This research paper investigates the implementation of Ontario’s provincial and municipal policies that seek to build communities that encourage walking and cycling. Although policies have recently come a long way in recognizing and promoting active transportation, aligning policy is different than aligning practice, and current policies are not necessarily translating into successful on-the-ground implementation.
A new TCAT report titled "Community Engagement & Active Transportation: Two Demonstration Projects in Toronto" describes a year-long project, part of the Healthy Canada by Design CLASP initiative, to identify interventions to improve walking and cycling in Toronto.
Highlights from a TCAT report released in 2010 comparing the performance of active transportation in Toronto against other cities in Canada, the United States and Europe using key indicators as benchmarks. This paper was presented at the Walk 21 Conference in Vancouver, BC on October 4, 2011 and published in their proceedings.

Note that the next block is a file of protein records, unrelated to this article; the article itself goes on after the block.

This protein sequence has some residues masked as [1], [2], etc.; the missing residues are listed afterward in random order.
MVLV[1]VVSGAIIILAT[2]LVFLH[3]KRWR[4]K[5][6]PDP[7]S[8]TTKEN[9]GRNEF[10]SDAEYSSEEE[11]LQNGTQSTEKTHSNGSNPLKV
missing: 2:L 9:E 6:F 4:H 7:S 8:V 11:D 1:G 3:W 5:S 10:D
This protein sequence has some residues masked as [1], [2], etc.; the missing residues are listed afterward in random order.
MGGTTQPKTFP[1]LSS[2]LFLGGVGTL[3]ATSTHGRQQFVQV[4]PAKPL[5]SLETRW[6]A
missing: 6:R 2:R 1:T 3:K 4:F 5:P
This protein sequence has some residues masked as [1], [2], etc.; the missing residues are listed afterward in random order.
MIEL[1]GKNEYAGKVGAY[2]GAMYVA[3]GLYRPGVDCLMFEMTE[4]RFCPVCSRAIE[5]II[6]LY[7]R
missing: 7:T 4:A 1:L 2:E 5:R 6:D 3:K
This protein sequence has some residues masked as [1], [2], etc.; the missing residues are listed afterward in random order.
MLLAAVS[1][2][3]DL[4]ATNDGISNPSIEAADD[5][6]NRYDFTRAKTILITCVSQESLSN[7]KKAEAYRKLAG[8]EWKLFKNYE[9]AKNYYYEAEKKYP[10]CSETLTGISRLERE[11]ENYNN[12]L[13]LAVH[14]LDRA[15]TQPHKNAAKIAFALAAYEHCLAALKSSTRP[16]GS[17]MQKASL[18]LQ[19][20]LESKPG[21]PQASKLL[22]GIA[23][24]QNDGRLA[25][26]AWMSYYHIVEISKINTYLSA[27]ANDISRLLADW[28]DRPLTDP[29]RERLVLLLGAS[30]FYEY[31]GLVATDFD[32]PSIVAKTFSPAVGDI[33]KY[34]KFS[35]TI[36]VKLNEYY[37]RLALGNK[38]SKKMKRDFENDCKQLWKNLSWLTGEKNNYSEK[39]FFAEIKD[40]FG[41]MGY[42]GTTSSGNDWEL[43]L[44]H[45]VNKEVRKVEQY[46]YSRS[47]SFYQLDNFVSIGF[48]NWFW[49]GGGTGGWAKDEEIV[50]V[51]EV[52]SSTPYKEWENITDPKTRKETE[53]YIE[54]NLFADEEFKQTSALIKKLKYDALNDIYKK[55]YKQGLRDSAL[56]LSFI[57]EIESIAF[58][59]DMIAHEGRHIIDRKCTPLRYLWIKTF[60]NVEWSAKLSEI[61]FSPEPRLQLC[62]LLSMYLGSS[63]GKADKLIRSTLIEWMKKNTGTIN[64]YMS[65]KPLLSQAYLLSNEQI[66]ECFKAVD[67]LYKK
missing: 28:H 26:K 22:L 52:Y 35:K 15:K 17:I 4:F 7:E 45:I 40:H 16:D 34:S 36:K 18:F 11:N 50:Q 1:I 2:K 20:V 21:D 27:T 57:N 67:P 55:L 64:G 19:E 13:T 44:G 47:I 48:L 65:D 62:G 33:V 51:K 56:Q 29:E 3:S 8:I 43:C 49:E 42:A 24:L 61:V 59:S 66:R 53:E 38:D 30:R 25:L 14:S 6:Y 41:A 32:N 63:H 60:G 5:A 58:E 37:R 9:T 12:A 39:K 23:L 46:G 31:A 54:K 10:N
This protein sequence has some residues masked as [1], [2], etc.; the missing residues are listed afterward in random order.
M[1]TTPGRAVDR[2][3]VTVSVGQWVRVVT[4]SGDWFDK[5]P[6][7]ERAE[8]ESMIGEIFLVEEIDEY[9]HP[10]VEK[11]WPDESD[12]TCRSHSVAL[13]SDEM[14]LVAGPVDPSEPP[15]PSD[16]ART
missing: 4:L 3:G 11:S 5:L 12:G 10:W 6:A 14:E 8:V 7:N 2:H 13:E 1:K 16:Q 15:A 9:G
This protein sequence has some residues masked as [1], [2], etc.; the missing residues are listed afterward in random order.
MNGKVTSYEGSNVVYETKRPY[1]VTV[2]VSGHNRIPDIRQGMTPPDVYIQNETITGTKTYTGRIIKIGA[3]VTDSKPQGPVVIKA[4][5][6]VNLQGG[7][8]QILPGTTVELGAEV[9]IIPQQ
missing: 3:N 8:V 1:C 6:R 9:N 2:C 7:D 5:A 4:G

This research, commissioned by the City of Toronto, teases out issues relevant to community-based walkability audit tools - tools administered by community members, without the need for formal training. The paper was presented at the Walk 21 Conference in the Hague, Holland on November 18, 2010 and published in their proceedings.
This report examined how to accommodate cyclists on arterial roads. Case studies from Toronto, Vancouver, Montreal, Portland, New York City and Berlin demonstrated how policies and practices improve cycling arteries.